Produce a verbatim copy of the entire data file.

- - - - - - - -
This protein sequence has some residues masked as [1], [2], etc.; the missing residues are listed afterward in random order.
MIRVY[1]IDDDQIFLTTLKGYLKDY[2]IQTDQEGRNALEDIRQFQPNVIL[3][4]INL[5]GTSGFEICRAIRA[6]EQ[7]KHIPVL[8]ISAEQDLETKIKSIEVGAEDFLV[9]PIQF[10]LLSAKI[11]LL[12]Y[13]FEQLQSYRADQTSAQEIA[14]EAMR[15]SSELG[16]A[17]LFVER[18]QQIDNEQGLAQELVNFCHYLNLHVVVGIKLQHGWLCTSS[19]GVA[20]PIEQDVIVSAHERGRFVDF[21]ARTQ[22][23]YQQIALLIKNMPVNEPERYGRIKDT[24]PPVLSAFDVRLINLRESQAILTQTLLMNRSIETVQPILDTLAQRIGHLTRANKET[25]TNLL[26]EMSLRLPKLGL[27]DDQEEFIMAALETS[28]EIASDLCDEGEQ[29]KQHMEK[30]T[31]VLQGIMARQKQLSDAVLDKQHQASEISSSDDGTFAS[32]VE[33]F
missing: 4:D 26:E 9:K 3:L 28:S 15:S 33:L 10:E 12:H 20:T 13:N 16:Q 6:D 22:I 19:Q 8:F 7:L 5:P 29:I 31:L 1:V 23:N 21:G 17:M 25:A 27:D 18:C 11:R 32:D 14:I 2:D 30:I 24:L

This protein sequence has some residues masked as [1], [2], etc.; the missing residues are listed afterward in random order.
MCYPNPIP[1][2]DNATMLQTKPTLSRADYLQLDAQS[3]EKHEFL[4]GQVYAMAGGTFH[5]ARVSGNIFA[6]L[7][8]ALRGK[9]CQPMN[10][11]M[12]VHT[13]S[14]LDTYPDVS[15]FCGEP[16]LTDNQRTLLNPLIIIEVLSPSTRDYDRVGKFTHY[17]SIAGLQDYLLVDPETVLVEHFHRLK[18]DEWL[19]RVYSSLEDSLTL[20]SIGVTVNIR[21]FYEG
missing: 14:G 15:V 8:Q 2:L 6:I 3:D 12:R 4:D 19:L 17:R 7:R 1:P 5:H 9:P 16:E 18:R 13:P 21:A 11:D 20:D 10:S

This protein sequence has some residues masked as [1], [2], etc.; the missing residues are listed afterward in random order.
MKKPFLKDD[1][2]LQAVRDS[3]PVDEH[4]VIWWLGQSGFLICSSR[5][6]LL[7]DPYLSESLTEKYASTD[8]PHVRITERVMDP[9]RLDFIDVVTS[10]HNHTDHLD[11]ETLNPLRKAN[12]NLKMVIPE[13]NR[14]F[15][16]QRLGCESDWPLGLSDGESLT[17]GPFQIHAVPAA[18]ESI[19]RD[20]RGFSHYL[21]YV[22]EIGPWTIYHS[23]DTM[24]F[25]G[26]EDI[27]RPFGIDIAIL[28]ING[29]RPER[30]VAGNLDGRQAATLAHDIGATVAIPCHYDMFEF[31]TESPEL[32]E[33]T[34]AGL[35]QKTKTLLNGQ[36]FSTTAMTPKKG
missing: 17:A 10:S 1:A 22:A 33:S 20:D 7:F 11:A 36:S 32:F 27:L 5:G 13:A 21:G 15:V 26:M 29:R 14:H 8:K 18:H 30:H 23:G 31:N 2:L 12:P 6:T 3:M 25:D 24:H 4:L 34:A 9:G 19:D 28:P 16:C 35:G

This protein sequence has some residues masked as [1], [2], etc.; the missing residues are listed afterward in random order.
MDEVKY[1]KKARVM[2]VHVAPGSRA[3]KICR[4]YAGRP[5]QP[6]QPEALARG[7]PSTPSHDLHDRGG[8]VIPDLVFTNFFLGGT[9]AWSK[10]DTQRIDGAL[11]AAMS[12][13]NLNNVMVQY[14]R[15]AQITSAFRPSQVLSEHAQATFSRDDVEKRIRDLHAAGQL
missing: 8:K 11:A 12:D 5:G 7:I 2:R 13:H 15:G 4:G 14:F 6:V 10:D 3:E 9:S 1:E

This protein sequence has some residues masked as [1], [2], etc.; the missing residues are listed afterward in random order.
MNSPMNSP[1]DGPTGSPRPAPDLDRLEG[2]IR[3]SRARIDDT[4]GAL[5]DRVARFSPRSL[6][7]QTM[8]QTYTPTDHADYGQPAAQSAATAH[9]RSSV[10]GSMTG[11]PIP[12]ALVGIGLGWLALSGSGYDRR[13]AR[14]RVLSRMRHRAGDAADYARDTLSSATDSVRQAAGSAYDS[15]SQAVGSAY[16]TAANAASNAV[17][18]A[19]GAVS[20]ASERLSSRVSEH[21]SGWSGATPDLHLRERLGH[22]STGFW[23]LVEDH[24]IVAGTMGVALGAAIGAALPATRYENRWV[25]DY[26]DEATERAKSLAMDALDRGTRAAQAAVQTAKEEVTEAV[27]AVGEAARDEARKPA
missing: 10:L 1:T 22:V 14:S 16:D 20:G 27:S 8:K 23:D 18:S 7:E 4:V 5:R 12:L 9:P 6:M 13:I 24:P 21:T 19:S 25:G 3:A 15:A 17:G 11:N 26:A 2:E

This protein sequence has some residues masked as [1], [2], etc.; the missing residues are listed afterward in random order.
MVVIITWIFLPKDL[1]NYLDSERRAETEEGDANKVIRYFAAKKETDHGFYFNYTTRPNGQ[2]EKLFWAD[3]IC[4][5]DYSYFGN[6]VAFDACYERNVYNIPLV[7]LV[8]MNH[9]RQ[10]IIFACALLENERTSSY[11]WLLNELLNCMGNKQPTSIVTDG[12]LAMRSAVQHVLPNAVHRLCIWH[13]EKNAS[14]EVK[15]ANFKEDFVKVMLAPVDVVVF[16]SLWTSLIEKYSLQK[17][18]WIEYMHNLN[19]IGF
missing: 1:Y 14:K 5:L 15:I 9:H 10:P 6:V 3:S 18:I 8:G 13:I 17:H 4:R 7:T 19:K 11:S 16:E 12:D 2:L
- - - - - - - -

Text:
This protein sequence has some residues masked as [1], [2], etc.; the missing residues are listed afterward in random order.
MIRVY[1]IDDDQIFLTTLKGYLKDY[2]IQTDQEGRNALEDIRQFQPNVIL[3][4]INL[5]GTSGFEICRAIRA[6]EQ[7]KHIPVL[8]ISAEQDLETKIKSIEVGAEDFLV[9]PIQF[10]LLSAKI[11]LL[12]Y[13]FEQLQSYRADQTSAQEIA[14]EAMR[15]SSELG[16]A[17]LFVER[18]QQIDNEQGLAQELVNFCHYLNLHVVVGIKLQHGWLCTSS[19]GVA[20]PIEQDVIVSAHERGRFVDF[21]ARTQ[22][23]YQQIALLIKNMPVNEPERYGRIKDT[24]PPVLSAFDVRLINLRESQAILTQTLLMNRSIETVQPILDTLAQRIGHLTRANKET[25]TNLL[26]EMSLRLPKLGL[27]DDQEEFIMAALETS[28]EIASDLCDEGEQ[29]KQHMEK[30]T[31]VLQGIMARQKQLSDAVLDKQHQASEISSSDDGTFAS[32]VE[33]F
missing: 4:D 26:E 9:K 3:L 28:S 15:S 33:L 10:E 12:H 20:T 13:N 16:Q 6:D 22:I 19:Q 8:F 7:L 5:P 29:I 31:L 1:V 23:N 21:G 17:M 25:A 27:D 18:C 11:R 32:D 14:I 2:D 30:I 24:L

This protein sequence has some residues masked as [1], [2], etc.; the missing residues are listed afterward in random order.
MCYPNPIP[1][2]DNATMLQTKPTLSRADYLQLDAQS[3]EKHEFL[4]GQVYAMAGGTFH[5]ARVSGNIFA[6]L[7][8]ALRGK[9]CQPMN[10][11]M[12]VHT[13]S[14]LDTYPDVS[15]FCGEP[16]LTDNQRTLLNPLIIIEVLSPSTRDYDRVGKFTHY[17]SIAGLQDYLLVDPETVLVEHFHRLK[18]DEWL[19]RVYSSLEDSLTL[20]SIGVTVNIR[21]FYEG
missing: 14:G 15:V 8:Q 2:L 6:I 3:D 12:R 4:D 19:L 17:R 7:R 1:P 5:H 9:P 16:E 18:R 13:P 21:A 11:D 20:D 10:S

This protein sequence has some residues masked as [1], [2], etc.; the missing residues are listed afterward in random order.
MKKPFLKDD[1][2]LQAVRDS[3]PVDEH[4]VIWWLGQSGFLICSSR[5][6]LL[7]DPYLSESLTEKYASTD[8]PHVRITERVMDP[9]RLDFIDVVTS[10]HNHTDHLD[11]ETLNPLRKAN[12]NLKMVIPE[13]NR[14]F[15][16]QRLGCESDWPLGLSDGESLT[17]GPFQIHAVPAA[18]ESI[19]RD[20]RGFSHYL[21]YV[22]EIGPWTIYHS[23]DTM[24]F[25]G[26]EDI[27]RPFGIDIAIL[28]ING[29]RPER[30]VAGNLDGRQAATLAHDIGATVAIPCHYDMFEF[31]TESPEL[32]E[33]T[34]AGL[35]QKTKTLLNGQ[36]FSTTAMTPKKG
missing: 17:A 10:S 1:A 22:A 33:S 20:D 7:F 11:A 36:S 32:F 27:L 5:G 13:A 21:G 15:V 26:M 29:R 14:H 8:K 18:H 30:H 23:G 31:N 2:L 12:P 6:T 3:M 25:D 24:H 4:L 34:A 9:G 19:D 28:P 16:C 35:G

This protein sequence has some residues masked as [1], [2], etc.; the missing residues are listed afterward in random order.
MDEVKY[1]KKARVM[2]VHVAPGSRA[3]KICR[4]YAGRP[5]QP[6]QPEALARG[7]PSTPSHDLHDRGG[8]VIPDLVFTNFFLGGT[9]AWSK[10]DTQRIDGAL[11]AAMS[12][13]NLNNVMVQY[14]R[15]AQITSAFRPSQVLSEHAQATFSRDDVEKRIRDLHAAGQL
missing: 8:K 11:A 12:D 5:G 7:I 2:R 13:H 15:G 4:G 14:F 6:V 10:D 3:E 9:S 1:E

This protein sequence has some residues masked as [1], [2], etc.; the missing residues are listed afterward in random order.
MNSPMNSP[1]DGPTGSPRPAPDLDRLEG[2]IR[3]SRARIDDT[4]GAL[5]DRVARFSPRSL[6][7]QTM[8]QTYTPTDHADYGQPAAQSAATAH[9]RSSV[10]GSMTG[11]PIP[12]ALVGIGLGWLALSGSGYDRR[13]AR[14]RVLSRMRHRAGDAADYARDTLSSATDSVRQAAGSAYDS[15]SQAVGSAY[16]TAANAASNAV[17][18]A[19]GAVS[20]ASERLSSRVSEH[21]SGWSGATPDLHLRERLGH[22]STGFW[23]LVEDH[24]IVAGTMGVALGAAIGAALPATRYENRWV[25]DY[26]DEATERAKSLAMDALDRGTRAAQAAVQTAKEEVTEAV[27]AVGEAARDEARKPA
missing: 10:L 1:T 22:V 14:S 16:D 20:G 27:S 8:K 23:D 18:S 7:E 4:V 5:R 12:L 9:P 6:M 13:I 24:P 21:T 19:S 25:G 3:A 15:A 17:G 11:N 26:A 2:E

This protein sequence has some residues masked as [1], [2], etc.; the missing residues are listed afterward in random order.
MVVIITWIFLPKDL[1]NYLDSERRAETEEGDANKVIRYFAAKKETDHGFYFNYTTRPNGQ[2]EKLFWAD[3]IC[4][5]DYSYFGN[6]VAFDACYERNVYNIPLV[7]LV[8]MNH[9]RQ[10]IIFACALLENERTSSY[11]WLLNELLNCMGNKQPTSIVTDG[12]LAMRSAVQHVLPNAVHRLCIWH[13]EKNAS[14]EVK[15]ANFKEDFVKVMLAPVDVVVF[16]SLWTSLIEKYSLQK[17][18]WIEYMHNLN[19]IGF
missing: 1:Y 14:K 5:L 15:I 9:H 10:P 6:V 3:S 18:I 8:G 13:I 17:H 4:R 7:T 19:K 11:S 16:E 12:D 2:L